“I chose to ask my varsity coach, who I greatly admired,” says Autumn Dube, a senior at Emmanuel College. “They’ll talk about your role on the team as well as your individual efforts and dedication rather than just school skills.” A school might require an academic recommendation letter, but if you have the opportunity to send supplemental letters, consider branching out!
Going the nontraditional recommender route could get you a really unique perspective. "Don't forget about teachers who are advisors to clubs you're in," agrees Cara Milhaven, a sophomore at Villanova University. "You limit yourself by only thinking about the teachers that have you in class."
It doesn’t hurt to let your writer know what you think a certain college is looking out for in your letter. “So many recommendation letters sound the same and ultimately serve as a neutral in the admissions process,” Norman says. Tell your writer that you want to stand out! “Your teachers’ opinions about you will be more memorable if they include specific examples,” Ivey adds. They should let you know if they don’t feel they can communicate this, in which case you want to pick someone else who can.
Recommendation letters can speak to other parts of your personality as well. A college is interested in how you contribute beyond just the classroom, since it is a place where you’re not going to simply work, but also live. A rec letter can potentially demonstrate “what kind of curiosities and passions you have, and...what kind of roommate and friend you’re going to be,” according to Sutton-Skinner. See, colleges are looking at more than just numbers!
“I picked the teachers I had actually had a connection and spent time with,” says Royall Bryan, a junior at Christopher Newport University. “They were teachers who could attest to my personality and not just my academic strengths and achievements.” It’s not just about your scholarly endeavors, even though the college process might make it seem that way.
What makes a letter fall short
It’s unlikely that a recommendation letter could pose a complete deal-breaker to a college. After all, if whomever you asked really didn’t have anything good to say about you, hopefully they would decline to write your letter (or you would realize that asking them is not the move).
While it’s unlikely that your letter will be a straight up flop, there can be instances in which an admissions officer might be concerned about its contents. “It's rare to see a bad letter, but it does happen where there are clear signals given by the recommender...almost red flags waving about a particular issue or trait,” Norman says. “If a recommender takes the time to single out something negative, that's saying something.”
“A big mistake is when a teacher...spends half the letter talking about you as a student, and then the other half rehashing your résumé,” Norman says. Don’t let a recommendation letter be insignificant in your application. You want it to highlight and underline your best features and those that make you a great fit for a college. Make sure your writer is confident they have enough to say, too.
A bad recommendation can give an admissions officer pause, and an exceptionally good recommendation can make an admissions officer take a closer look [if] the rest of the rest of the profile might have been borderline,” Ivey says. Since the recommendation letter is part of the whole body of the application, it’s important to consider its effects. Again, this is all to the end of ensuring that you’re careful who you choose!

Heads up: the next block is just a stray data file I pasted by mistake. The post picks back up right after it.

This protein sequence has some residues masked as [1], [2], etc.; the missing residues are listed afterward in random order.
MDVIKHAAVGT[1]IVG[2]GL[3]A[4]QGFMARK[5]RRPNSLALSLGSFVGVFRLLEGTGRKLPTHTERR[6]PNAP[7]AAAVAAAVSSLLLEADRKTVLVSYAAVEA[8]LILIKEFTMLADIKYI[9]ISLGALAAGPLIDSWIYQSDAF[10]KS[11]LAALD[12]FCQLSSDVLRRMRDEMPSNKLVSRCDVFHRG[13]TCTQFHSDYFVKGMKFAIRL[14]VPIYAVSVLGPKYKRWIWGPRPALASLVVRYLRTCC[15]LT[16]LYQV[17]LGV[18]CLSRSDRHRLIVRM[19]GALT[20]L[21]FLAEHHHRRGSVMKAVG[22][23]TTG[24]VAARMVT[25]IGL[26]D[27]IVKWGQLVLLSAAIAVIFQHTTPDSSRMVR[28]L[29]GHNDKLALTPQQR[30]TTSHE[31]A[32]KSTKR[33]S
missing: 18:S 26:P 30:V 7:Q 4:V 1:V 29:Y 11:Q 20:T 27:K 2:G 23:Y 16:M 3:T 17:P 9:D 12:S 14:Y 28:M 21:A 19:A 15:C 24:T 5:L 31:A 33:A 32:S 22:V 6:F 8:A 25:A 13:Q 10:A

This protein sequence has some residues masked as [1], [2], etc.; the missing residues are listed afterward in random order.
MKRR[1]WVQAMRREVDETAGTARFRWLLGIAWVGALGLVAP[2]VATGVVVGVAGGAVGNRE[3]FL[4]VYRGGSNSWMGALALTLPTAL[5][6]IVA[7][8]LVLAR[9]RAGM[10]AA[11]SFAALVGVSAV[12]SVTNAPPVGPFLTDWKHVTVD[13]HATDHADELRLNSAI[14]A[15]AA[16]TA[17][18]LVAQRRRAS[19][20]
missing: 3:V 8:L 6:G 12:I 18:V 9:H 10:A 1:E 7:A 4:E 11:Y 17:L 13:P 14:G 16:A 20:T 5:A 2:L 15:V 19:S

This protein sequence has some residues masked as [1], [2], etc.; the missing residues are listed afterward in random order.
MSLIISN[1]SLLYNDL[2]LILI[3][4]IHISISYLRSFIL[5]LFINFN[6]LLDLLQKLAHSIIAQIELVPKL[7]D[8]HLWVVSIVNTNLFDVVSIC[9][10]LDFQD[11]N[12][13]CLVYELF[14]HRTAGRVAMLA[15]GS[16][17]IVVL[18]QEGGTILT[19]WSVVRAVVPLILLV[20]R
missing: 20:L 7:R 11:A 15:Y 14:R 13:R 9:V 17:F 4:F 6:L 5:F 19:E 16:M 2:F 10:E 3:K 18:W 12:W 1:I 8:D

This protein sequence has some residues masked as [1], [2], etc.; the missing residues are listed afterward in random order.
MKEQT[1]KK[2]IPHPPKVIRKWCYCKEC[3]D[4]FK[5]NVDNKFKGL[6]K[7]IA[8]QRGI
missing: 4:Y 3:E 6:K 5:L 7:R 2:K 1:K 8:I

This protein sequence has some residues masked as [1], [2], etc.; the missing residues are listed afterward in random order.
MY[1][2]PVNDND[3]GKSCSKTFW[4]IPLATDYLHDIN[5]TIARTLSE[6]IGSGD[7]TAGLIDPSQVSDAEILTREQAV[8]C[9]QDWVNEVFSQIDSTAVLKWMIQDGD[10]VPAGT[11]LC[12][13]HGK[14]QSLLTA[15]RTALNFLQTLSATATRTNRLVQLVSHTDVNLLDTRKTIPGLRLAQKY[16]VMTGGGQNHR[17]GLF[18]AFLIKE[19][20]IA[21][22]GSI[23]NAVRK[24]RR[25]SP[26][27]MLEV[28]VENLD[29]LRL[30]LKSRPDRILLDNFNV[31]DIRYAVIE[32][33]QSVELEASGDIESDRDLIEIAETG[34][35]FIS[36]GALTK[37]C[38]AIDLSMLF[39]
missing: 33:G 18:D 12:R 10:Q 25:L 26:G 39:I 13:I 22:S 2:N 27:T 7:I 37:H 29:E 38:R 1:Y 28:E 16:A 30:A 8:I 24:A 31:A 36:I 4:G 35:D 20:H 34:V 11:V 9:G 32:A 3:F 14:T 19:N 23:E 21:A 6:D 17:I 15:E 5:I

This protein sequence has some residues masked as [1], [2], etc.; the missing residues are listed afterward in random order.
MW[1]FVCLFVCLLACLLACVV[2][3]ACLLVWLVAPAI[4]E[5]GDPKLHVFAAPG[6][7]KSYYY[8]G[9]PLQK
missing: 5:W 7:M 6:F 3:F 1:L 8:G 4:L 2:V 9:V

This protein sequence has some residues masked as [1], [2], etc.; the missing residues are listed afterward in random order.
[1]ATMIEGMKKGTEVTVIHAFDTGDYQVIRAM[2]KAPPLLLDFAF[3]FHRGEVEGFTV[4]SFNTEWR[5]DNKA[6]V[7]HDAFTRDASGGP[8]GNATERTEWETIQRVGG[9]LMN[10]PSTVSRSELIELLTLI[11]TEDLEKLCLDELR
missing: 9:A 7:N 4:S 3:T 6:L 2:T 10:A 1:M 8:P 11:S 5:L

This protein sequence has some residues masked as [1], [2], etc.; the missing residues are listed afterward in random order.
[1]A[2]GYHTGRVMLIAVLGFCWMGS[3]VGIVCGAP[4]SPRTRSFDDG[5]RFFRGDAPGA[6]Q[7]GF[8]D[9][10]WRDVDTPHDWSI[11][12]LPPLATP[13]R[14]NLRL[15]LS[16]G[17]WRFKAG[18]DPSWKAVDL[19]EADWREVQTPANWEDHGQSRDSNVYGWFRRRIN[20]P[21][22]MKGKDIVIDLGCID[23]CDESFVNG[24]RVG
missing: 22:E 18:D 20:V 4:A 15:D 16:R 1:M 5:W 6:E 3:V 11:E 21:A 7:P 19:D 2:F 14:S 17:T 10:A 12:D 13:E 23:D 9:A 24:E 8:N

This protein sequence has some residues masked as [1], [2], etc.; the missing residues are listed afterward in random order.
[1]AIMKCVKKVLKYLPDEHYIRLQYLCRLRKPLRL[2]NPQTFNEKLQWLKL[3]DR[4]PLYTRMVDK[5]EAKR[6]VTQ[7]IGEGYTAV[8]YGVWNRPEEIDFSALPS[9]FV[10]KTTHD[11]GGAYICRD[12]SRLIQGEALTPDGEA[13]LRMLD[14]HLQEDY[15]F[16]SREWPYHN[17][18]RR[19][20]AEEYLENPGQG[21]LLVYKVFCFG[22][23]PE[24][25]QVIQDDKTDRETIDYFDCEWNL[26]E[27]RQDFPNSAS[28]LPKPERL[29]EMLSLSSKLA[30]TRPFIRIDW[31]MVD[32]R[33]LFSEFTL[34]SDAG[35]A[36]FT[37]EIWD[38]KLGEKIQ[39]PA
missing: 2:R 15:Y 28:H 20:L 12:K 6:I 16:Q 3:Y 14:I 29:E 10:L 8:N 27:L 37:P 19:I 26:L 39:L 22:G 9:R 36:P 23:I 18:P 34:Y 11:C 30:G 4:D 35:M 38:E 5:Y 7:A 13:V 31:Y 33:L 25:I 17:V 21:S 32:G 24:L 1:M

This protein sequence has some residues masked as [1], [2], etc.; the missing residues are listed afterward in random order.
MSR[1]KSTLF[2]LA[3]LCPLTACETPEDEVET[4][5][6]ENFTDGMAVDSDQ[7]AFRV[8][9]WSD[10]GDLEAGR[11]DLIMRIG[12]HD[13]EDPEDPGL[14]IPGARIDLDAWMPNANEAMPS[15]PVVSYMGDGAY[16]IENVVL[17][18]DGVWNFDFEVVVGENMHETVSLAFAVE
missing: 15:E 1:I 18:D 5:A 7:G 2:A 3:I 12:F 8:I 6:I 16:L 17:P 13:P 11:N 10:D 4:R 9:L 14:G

How they relate to your other application materials
As far as making up for other parts of your application that aren’t so good, recommendation letters don’t really have that power. “A truly outstanding letter can tip someone over the edge to admission, but a great recommendation would rarely, if ever, compensate for significant academic shortcomings,” Norman says.
Again, though, they aren’t inconsequential for an admissions board or officer reviewing your app. “Can recommendations compensate? Not in any kind of numerical way, but if there’s a student [about whose intellectual fit we’re concerned], and then we read a recommendation that really...gives us a great sense of that student as a student, then that can have a really positive effect,” Sutton-Skinner says.
How should you ask for them?
The thought of asking a teacher or mentor for a recommendation letter might be really awkward and tense, but remember they’re there to help you and they want you to succeed! It’s not asking too much (and if it is, they’ll let you know).
“Choose your recommendation letter writers in relation to what you see yourself doing and why you’re applying to a certain school,” says Kaitlin Manion, a graduate student at Temple University. This will enhance the specificity of your letter and distinguish your interests and accomplishments. “I chose teachers who I worked with for more than one year of my high school career,” Kaitlin adds. Again, this is good for the specifics, as they’ll have more to talk about!
In sheer logistical terms, be polite and grateful when interacting with your writer! They’re doing you an important favor. Ask in person and be sure to say thank you after the process is through. “I wrote [my recommendation letter writer] a thank you letter and hand delivered it,” says Natalie Haddad, a senior at Stephen F. Austin State University. “He was so impressed by it and told each of his classes how kind it was and how others should do the same.”
It’s unlikely, but you might run into a situation where someone you ask says no. “If they refuse, be gracious,” Amy says. It’s probably for your own good! They might not be best suited to write your letter, or they could simply be busy and have too much on their plate. “You’d rather get someone else to write it than a teacher trying to force it.” For sure.
Now that you’ve gotten the inside scoop, you should be fully prepared to ask the right instructors and mentors for recommendation letters for your college applications (and beyond)! While they may not be able to make or break your application, they are they are an indispensable part of how you present yourself in an application setting. Go forth and get good recommendation letters!